Patagonia Company History
The first iteration of the Patagonia brand got started in 1957, when founder Yvon Chouinard went to a junkyard to purchase blacksmithing tools. Chouinard's vision was to forge re-usable pitons for rock climbing. He sold them for $1.50 each. For the next few years,
Chouinard forged pitons during the winter months, and spent the rest of the year climbing in Yosemite, Wyoming, Canada or the Alps. He supported himself by selling gear out of the back of his car, scraping by on fifty cents to a dollar a day. According to Patagonia's
official company history, "Before leaving for the Rockies one summer, (Chouinard) bought two cases of dented, canned cat tuna from a damaged-can outlet in San Fracisco.
This food supply was supplemented by oatmeal, potatoes, and poached ground
squirrel and porcupines."
However, the impoverishment was not to last long. In 1965, demand for Chouinard's gear was strong enough that he could no longer hand-forge his products. Chouinard entered a partnership with Tom Frost, and together they
redesigned, improved and manufactured Chouinard's original line. By 1970, Chouinard Equipment had become the largest supplier of climbing gear in the United States. It was also around this time that Chouinard entered the outdoor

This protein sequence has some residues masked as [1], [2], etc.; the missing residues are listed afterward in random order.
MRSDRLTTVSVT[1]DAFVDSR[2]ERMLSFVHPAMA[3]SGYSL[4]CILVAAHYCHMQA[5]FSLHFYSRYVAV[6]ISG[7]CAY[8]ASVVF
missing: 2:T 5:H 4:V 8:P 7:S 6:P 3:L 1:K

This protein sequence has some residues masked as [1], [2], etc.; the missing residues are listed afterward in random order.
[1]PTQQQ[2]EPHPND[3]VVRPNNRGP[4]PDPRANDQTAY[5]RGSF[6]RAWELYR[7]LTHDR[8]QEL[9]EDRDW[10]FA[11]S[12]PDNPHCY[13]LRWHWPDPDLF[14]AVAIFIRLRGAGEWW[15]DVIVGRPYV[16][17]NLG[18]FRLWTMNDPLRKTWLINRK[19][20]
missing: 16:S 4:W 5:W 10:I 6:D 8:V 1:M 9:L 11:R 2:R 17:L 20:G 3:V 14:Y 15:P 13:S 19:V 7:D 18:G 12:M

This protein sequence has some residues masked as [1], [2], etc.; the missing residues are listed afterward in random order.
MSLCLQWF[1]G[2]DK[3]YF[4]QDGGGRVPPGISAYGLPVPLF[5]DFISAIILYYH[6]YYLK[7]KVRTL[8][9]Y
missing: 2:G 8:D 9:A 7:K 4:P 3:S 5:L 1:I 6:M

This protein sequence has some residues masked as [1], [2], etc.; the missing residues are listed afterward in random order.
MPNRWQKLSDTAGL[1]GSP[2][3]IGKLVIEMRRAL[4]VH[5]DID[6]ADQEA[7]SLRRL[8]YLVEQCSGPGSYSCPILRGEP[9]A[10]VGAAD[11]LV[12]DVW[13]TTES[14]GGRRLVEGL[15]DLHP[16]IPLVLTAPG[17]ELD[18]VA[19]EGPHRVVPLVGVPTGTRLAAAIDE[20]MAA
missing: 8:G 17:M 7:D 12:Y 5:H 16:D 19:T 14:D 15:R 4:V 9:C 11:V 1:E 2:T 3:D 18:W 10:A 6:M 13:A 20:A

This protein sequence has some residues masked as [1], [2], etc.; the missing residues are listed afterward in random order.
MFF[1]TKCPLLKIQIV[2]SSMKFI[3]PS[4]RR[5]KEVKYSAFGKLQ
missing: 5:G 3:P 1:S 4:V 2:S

At the time, outdoor fashion trended mostly toward khaki and gray. Climbers often sported tan cut-off chinos and thrift store white shirts. Chouinard bucked the trend a bit with a regulation rugby shirt, also acquired second-hand. The
fabric was rugged and the collar practical. Chouinard had unintentionally added a new product line to Patagonia.
As the brand grew, so did its technology. Patagonia is often credited with introducing the concept of
"layering." This approach relies on an underlayer of clothing to wick away perspiration, a middle layer for insulation, and an outer shell to
repel moisture and block wind. By the 1980s, Patagonia was a well-recognized brand, both fashionably and functionally. It continues to develop environmentally-friendly fabrics, consumer-friendly styles and sport-friendly
gear and apparel.
(Adapted from "Patagonia: A Company History and Evolution of Clothing and Design")